Senior tax refund up for a vote in West Virginia

February 25, 2008|By MATTHEW UMSTEAD

MARTINSBURG, W.Va. - Legislation that could refund property tax increases to West Virginia seniors who have low or fixed incomes is expected to be voted on today in the state Senate, which bucked leadership on Friday and amended Gov. Joe Manchin's version of the bill.

In a bipartisan 19-11 vote Friday, senators amended Senate Bill 239 with a proposal introduced by state Sen. John Unger, D-Berkeley/Jefferson, that would refund any increase in property taxes for residents ages 65 and older who make $25,000 or less per year.

As originally introduced on behalf of the governor, the Senior Citizen Property Tax Payment Deferment Act only would have deferred property tax increases for low-income seniors by placing a lien on the owner's property until it was transferred or sold.

"A lot of seniors (opposed to the lien proposal) told me it was a pride thing," Unger said of the ever-increasing debt that would be attached to the property and what he said ultimately amounted to a "death tax" for a property owner's family.


Co-sponsored by John Yoder, R-Jefferson/Berkeley, and two other senators, the bill is up for passage in the Senate today, but still would have to clear the House of Delegates.

Unger and Yoder, R-Jefferson, on Friday credited each other for making strong arguments in support of the amendment on Thursday.

"He did a great job arguing on the floor," Unger said of Yoder's support for amending the bill that Senate President Earl Ray Tomblin and Minority Leader Don Caruth introduced on behalf of Manchin. Yoder introduced similar tax-deferment legislation last year.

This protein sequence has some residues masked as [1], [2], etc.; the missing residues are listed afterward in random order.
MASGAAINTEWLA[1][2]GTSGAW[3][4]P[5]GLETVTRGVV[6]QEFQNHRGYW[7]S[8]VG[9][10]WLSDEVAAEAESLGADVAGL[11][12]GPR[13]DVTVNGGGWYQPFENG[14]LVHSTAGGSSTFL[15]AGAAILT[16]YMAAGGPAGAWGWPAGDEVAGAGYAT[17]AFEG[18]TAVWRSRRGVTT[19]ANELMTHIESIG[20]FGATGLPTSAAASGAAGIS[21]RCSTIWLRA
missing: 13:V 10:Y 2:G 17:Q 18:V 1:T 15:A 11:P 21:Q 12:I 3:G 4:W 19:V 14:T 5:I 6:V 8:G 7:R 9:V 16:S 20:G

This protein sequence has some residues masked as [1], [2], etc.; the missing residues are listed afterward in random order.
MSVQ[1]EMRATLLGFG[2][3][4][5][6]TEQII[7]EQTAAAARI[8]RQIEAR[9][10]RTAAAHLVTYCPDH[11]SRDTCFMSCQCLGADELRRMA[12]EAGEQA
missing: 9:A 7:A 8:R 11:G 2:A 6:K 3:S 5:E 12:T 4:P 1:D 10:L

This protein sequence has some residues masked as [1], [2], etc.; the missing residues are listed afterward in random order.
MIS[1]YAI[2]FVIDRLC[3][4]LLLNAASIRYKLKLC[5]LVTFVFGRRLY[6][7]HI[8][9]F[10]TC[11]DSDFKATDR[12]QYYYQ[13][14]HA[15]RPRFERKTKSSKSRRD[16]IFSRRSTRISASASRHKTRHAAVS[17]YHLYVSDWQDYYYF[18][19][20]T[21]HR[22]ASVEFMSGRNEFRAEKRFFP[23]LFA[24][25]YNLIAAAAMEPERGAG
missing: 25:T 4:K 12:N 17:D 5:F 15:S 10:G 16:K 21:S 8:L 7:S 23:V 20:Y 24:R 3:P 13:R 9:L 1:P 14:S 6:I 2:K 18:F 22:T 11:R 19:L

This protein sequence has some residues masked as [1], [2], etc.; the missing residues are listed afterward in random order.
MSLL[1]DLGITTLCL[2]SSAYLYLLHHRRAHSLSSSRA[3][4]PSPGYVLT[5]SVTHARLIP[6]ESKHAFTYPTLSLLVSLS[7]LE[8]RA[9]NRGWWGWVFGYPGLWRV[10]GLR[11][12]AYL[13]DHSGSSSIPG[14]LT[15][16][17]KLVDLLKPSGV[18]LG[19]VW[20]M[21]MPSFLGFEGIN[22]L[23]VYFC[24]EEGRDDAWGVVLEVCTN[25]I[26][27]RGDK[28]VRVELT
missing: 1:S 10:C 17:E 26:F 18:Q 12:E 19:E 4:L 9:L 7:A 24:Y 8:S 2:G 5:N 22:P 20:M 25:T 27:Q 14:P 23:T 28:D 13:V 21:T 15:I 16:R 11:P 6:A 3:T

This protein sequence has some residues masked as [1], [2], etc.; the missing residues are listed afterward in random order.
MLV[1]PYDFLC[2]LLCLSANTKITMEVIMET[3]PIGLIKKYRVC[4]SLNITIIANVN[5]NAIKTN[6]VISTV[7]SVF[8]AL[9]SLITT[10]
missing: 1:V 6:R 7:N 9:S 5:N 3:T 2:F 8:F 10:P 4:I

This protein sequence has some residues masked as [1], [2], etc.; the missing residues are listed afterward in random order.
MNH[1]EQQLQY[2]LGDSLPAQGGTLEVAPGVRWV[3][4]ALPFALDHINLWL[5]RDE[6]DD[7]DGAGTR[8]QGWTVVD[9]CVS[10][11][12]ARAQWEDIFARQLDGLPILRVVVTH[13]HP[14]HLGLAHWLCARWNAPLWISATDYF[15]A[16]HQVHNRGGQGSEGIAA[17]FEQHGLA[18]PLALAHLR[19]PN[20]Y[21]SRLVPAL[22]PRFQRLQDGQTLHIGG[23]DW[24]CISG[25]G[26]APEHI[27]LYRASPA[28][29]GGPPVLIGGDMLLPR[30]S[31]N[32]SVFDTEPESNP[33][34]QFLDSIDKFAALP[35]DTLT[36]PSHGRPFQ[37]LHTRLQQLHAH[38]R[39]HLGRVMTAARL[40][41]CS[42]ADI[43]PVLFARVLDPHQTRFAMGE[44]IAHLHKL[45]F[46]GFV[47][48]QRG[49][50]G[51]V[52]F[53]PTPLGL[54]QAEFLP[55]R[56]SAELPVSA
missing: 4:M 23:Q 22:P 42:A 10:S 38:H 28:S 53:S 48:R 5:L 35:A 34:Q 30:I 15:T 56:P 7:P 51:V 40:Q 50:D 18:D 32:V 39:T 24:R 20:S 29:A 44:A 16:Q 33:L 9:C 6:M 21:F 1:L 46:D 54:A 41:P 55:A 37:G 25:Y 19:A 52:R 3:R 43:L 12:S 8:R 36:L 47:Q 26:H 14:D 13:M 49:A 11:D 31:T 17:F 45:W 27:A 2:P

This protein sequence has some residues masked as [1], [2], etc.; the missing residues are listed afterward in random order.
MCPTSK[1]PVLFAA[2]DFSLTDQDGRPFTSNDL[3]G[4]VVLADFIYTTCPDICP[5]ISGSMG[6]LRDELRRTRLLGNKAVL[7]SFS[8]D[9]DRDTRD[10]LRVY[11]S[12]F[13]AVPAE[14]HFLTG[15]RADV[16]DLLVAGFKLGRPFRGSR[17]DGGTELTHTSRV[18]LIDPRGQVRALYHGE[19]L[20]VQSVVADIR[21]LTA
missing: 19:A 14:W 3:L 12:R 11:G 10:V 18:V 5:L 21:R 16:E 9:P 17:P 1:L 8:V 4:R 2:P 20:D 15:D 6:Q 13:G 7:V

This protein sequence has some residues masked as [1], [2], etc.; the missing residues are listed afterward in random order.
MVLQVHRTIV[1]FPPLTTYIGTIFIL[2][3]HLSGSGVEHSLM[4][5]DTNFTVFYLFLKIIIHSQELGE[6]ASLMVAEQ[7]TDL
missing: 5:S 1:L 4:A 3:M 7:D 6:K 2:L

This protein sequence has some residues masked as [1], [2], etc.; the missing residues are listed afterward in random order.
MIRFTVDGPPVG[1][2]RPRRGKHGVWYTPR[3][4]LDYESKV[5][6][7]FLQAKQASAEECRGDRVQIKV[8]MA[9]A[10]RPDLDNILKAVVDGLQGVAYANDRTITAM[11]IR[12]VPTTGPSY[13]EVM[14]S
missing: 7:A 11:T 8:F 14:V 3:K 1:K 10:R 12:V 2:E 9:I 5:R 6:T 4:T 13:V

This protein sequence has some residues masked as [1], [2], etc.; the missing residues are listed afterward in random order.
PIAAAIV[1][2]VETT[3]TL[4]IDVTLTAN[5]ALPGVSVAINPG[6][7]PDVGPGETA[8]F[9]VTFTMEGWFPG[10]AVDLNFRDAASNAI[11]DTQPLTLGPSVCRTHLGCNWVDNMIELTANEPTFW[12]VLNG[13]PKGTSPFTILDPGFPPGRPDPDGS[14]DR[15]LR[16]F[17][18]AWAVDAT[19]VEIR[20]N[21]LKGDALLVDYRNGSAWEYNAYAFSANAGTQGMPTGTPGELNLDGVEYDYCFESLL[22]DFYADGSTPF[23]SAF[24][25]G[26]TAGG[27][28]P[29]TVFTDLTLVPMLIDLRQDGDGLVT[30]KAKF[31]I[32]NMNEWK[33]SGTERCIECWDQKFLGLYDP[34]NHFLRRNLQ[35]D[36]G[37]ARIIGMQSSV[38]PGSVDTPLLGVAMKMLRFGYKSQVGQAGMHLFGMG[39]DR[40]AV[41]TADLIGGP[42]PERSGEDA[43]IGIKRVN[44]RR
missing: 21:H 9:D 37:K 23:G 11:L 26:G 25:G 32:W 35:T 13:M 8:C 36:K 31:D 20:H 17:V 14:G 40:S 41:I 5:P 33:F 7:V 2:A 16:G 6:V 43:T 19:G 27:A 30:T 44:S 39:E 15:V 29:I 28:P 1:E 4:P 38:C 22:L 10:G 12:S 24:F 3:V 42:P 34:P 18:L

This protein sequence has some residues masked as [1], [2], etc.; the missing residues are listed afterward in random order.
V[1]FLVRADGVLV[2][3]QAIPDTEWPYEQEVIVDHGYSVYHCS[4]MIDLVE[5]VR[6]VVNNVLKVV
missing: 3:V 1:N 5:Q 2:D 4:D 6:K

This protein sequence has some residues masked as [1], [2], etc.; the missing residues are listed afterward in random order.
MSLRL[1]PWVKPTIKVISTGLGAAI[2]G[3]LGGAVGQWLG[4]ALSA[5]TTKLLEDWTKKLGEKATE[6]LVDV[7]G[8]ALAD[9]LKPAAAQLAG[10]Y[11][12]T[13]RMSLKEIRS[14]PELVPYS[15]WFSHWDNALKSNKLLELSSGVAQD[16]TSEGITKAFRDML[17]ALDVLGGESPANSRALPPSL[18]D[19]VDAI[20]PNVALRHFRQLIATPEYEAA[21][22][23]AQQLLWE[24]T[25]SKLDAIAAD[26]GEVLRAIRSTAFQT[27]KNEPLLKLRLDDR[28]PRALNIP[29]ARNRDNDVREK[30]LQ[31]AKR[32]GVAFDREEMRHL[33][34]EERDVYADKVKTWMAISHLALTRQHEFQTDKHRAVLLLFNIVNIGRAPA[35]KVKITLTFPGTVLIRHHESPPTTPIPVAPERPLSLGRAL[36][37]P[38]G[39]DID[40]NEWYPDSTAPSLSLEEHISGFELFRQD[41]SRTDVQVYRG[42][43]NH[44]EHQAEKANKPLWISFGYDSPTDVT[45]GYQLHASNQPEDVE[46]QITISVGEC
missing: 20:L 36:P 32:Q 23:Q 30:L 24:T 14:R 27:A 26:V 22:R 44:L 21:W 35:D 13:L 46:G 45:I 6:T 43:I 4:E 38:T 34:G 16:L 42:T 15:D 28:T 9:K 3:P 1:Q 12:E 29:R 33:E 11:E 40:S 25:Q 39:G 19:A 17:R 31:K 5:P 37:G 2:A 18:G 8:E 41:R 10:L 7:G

On Friday, Yoder said he was with Democratic senators after the vote who received phone calls from Manchin or the governor's staff urging them to have the bill recalled. They were told that Unger's amendment would cost the state $10 million, Yoder said.

"I have heard from a number of Democrats that the governor has tried to get them to change their vote," Yoder said.

Even with the supposed cost, Yoder said opponents of the amendment should consider the financial impact on the state if older Jefferson and Berkeley County residents, angered by the lack of long-anticipated tax relief, bring about the defeat of countywide excess levies that help fund the region's growing school districts. The defeat of the levies would shift millions in funding responsibility to the state.

Unger said he had not been contacted by the governor or his staff and wasn't aware of any pressure on other Democratic members, but said the House of Delegates could make changes to the bill if it needed to be tweaked.

"If (the governor and his staff) want to change it, then I think they ought to come out and tell the seniors why," said Unger, who cited a number of recent Senate votes this session that would give tax relief to business CEOs, including a bill for airplane owners backed by Manchin.

"What's wrong with helping these people? They spent their whole life working hard, they got a home - they want to keep it," Unger said.

Before the "floor fight" Friday in the Senate chamber, Unger said a version of his amendment was defeated in the Finance Committee by two votes. Afterward, Unger said he worked with fellow committee member Donna J. Boley, R-Pleasants, to "fine tune' the legislation and welcomed the support of Yoder and Sen. John Pat Fanning, D-McDowell, who signed on as co-sponsors.

"This is the right thing to do," Unger said. "This not a John Unger thing or a John Yoder thing."

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